University of Florida

Lagerstroemia spp. (Crapemyrtle)


*Click on picture for more images of this species.

  • USDA Hardiness Zone: 7A - 9A
  • Mature Height: 10 to 35 ft. depending on cultivar
  • Mature Spread: 15 to 40 ft. depending on cultivar
  • Growth Rate: Moderate
  • Availability: Available
  • Drought Tolerance: High
  • Salt Tolerance: Moderate
  • Light Requirements: Full sun
  • Native Origin: Not native to North America. Invasive potential has not been assessed.
  • Soil Drainage: Needs a well-drained site.
  • Foliage: Deciduous tree with showy fall color.
  • Flowers: White, pink, lavender or red, very showy flowers in the spring and summer.
  • Pests: Free of serious pests and diseases, but aphids, powdery mildew and leaf spots can be a problem.

Description: A long period (May through September) of striking summer flower color, attractive fall foliage for some cultivars in some locations in some years, and good drought- tolerance all combine to make Crapemyrtle a favorite small tree for either formal or informal landscapes. It is highly recommended for planting in urban and suburban areas. Available in all shades of white, pink, red, or lavender, the 6- to 12- inch-long clustered blooms appear on the tips of branches during late spring and summer. The individual flowers are ruffled and crinkly as to appear made of crepe paper. The smooth, peeling bark and multi-branched, open habit of Crape-Myrtle make it ideal for specimen planting where its bright red to orange-colored fall leaves add further interest.

Most forms of the tree are upright, upright-spreading, or vase-shaped, spreading out as they ascend. Most tree types grow to 20 to 25 feet tall although there are dwarf types available. The upright, vase-shaped crown makes the tall-growing selections well-suited for street tree planting.

Pruning should be done in late winter or early in the spring before growth begins because it is easier to see which branches to prune. New growth can be pinched during the growing season to increase branching and flower number. Pruning methods vary from topping to cutting Crapemyrtle nearly to the ground each spring to the removal of dead wood and old flower stalks only. Topping creates several long, thin branches from each cut which droop down under the weight of the flowers. This practice disfigures the nice trunk and branch structure. Lower branches are often thinned to show off the trunk form and color. You can remove the spent flower heads to encourage a second flush of flowers and to prevent formation of the brown fruits. Since cultivars are now available in a wide range of growth heights, severe pruning should not be necessary to control size. Severe pruning or topping can stimulate basal sprouting which can become a constant nuisance, requiring regular removal. Some trees sprout from the base of the trunk and roots even without severe heading. This can be a maintenance nuisance.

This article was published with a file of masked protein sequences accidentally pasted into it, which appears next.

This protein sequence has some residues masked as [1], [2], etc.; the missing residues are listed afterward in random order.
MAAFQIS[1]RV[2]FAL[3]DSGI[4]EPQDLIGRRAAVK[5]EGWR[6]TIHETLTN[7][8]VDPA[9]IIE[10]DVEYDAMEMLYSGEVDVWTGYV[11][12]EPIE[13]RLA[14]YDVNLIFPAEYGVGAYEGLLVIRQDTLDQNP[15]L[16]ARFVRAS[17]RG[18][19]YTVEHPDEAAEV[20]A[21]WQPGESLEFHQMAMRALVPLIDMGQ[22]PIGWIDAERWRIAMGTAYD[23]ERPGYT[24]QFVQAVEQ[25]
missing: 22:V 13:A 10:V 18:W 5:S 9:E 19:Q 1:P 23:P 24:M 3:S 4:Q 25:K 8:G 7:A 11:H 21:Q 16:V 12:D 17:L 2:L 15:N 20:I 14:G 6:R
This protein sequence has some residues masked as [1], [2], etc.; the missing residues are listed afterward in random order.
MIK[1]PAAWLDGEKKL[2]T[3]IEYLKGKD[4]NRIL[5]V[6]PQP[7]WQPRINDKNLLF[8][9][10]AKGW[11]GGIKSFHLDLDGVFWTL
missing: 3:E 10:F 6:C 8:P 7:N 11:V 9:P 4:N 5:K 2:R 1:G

Crapemyrtle grows best in full sun with rich, moist soil but will tolerate less hospitable positions in the landscape just as well, once it becomes established. It grows well in limited soil spaces in urban areas such as along boulevards, in parking lots, and in small pavement cutouts if provided with some irrigation until well established. It tolerates clay and alkaline soil well. However, the flowers of some selections may stain car paint.

Gainesville Observations: Trees have grown exceptionally well at our site in Gainesville. Some cultivars can be pruned into a central trunk like you would prune an oak tree. Most cultivars pruned in a variety of manners should be suited for planting near and under power lines. Most nurseries prune crapes into a standard with many branches growing from on top of a 5 to 7 foot tall single trunk. We have pruned using pollarding, topping, and light tipping (removing half of the previous year's twig growth) and compared this to not pruning at all and found that topping stimulates sprouting from the roots and from the trunk. Light pruning keeps trees looking sharp and does not stimulate sprouting.

Fact Sheet (pdf)